While some of us have been practicing the same hobbies for as long as we can remember, it takes others a little longer to discover their true passions once they have a little time to spare. So, on average, when do hobbyists first start to learn what they can do with a few simple tools and the right piece of wood? The short answer is that there are woodcrafters of all ages, backgrounds, and experience levels. However, we identified some critical ages when most woodcrafters begin to embrace their passion and hone their skills. Keep reading to find out when most get started sawing and sanding.
Many Woodcrafters Start Young
From our interviews with various makers, as well as from plenty of stories we've found in our research, we know that one of the most common times for someone to learn to craft with wood is during their childhood or teen years. Young makers often start working with wood after learning from their fathers or grandfathers. For kids especially, kits and introductory courses offered by craft and home improvement stores or other outlets are extremely common. At this critical age, young people are learning mainly the fundamentals, but their work and observations often foster a lifelong love for the problem-solving and precision of quality woodworking. Michael of Live Edge Workshop learned a lot of the basics from his dad, who owned a cabinet shop.
Other Woodcrafters Learn the Hobby Later in Life
For other makers, their passion doesn't manifest until they reach retirement. While the motivation for getting serious with woodworking later in life usually stems from wanting to stay active and interested in something after retirement, various levels of experience are represented in this age group. Older woodworkers take pride in their workshops as well as in the items they're able to make for their friends and families. Some are even able to turn their hobby into a source of supplemental income to make their retirement that much more comfortable age.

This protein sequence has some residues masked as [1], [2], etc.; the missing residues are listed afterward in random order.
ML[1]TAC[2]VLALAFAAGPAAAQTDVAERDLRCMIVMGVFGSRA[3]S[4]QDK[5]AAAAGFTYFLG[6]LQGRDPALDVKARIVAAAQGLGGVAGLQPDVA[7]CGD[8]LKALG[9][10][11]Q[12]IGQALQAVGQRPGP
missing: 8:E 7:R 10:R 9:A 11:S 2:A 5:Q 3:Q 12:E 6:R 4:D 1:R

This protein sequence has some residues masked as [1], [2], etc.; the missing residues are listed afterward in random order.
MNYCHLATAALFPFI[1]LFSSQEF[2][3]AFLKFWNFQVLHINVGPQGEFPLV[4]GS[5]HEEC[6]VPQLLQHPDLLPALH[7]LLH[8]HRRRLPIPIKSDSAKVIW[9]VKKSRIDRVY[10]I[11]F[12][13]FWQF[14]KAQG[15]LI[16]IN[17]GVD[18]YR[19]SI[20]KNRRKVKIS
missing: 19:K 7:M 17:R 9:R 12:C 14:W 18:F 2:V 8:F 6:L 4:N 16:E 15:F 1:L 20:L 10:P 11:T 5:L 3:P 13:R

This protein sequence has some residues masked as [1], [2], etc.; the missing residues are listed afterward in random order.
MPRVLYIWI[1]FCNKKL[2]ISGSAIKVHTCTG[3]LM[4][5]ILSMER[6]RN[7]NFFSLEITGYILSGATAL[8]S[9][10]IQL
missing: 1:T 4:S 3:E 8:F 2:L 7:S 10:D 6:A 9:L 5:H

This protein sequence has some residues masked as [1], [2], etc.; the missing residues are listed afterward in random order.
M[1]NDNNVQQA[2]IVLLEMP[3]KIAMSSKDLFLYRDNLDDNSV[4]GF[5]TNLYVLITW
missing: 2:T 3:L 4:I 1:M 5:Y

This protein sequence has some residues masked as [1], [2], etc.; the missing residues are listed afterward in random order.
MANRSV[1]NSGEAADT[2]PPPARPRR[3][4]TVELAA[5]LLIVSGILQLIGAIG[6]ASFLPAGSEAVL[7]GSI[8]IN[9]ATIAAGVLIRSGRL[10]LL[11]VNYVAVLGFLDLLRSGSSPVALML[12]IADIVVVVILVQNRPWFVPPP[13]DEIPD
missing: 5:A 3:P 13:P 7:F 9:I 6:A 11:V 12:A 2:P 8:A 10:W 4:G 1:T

Perhaps they were manual workers who finally have the chance to make what they want to make. For instance, Dennis was a machinist by trade, but started working with wood later on and keeps busy with it now that he's retired. Others might be brand new to crafting but chose it from an array of possible hobbies.
About the Woodcrafters in the Middle...
While we've found it's most common to start developing woodworking skills either as children or retirees, that's not to say there's an empty gap in the middle of the age spectrum. Some of those curious kids we mentioned maintain their hobby through adulthood, but it seems that fewer woodworkers begin at some age in the middle. This is probably because people at this age might be focused on stabilizing their career and raising a family.
However, the makers at this age are often professionals too - furniture makers, mill workers, woodcutters, and more - who are sometimes looking for the opportunity to create their own business. We know Anthony from Erie Trade Company wants to keep expanding his brand and eventually work for himself. Another contributing factor to this demographic might be the resurfacing emphasis on trade education in the millennial generation and onwards. As skilled labor jobs are coming back into high demand, more middle-aged people are learning the craft.
Woodcrafting at Any Age
No matter which poll you look at, you'll see that woodworkers of all ages aren't in short supply. While some interests bloom from youthful curiosity, many don't discover their passion until later in life. Regardless of age, however, here's what we know in general: crafters love to keep busy, work with their hands, solve problems, and build items they can be proud to show off and share. To be sure, anyone with a creative sensibility and a dedication to learning more can become a woodworker today, especially with all the information and tools readily available to them. It takes time to build up an expertise, but a passion can be built at any point: it's never too early or too late.